Police spokesperson Fred Enanga
Kampala, Uganda | THE INDEPENDENT | The police have warned the public about bursary and scholarship scams as schools reopen next week.
Fred Enanga, the police spokesperson says that a number of conmen are targeting vulnerable parents, schools, and guardians with fake bursaries, scholarships, and fundraising activities.
“As schools prepare to open, we have started getting concerns from the public, about conmen who are targeting vulnerable students, families, and good Samaritans, with fake bursaries, scholarships, and fundraising activities,” Enanga said.
Police have cited an example of fraudsters using the “O” level results of Princes Atucungwire, who scored first grade at Kibingo Girls SS to collect money claiming she is vulnerable and needs financial aid to proceed with her education.
Even though Atucungwire was indeed vulnerable at some point, her education expenses were taken over by an American organization. But the conmen have continued to use her result slip to hoodwink unsuspecting members of the public.
“We are asking the public to ignore the tweet that has gone viral, simply because the victim has already secured sponsorship from an American organization. As a result, a case file has been opened at Sheema Police Station, to track down the culprits,” Enanga said.
Cases of fraud and human trafficking often become rampant when children are reporting for the first term of the academic year. The Criminal Investigations Directorate (CID) records show parents and children are often targeted for their school fees, trafficking, and sometimes children end up being sexually abused by people who claimed to be providing bursaries and scholarships.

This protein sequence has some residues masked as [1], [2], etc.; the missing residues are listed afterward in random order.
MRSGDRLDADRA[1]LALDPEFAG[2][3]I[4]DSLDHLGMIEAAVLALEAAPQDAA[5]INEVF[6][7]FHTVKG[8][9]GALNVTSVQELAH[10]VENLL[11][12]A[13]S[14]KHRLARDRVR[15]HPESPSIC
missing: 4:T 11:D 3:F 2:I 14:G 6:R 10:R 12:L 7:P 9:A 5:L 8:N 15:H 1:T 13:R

In 2020, the biggest economic crime was obtained by false pretense while forgery and cyber fraud came second and third respectively. At least $4m (over Shilling 15 billion) was lost in scams. Online fraud such as fundraising, jobs, and Visa accounted for more than Shillings 665 million while online business fraud accounted for 398m.
“The other common areas of fraud are; offers of bursaries and admissions to schools never applied for, processing fees for bursaries, companies with expensive and sometimes vague bursaries to mention but a few. The conmen use language and techniques which entice intending beneficiaries,” Enanga said.
In order to avoid being duped, the police advise parents to always do sufficient research about the scholarship or bursary. Other tips include looking for previous beneficiaries or students for legitimacy. Since tricksters fear documentation, the public is urged to often correspond with the alleged sponsors in writing for record purposes and if they are conmen, they would immediately hesitate.
Agnes Igoye, the Deputy Coordinator Anti-human trafficking department at Internal Affairs ministry also cautioned parents that traffickers use similar tricks to abuse children. Igoye asked parents not to just give their children to anyone to take them to school.
In 2020, 223 children, majority girls were trafficked by people who claimed to be having opportunities to make their life better. The girls ended up working as housemaids in urban areas.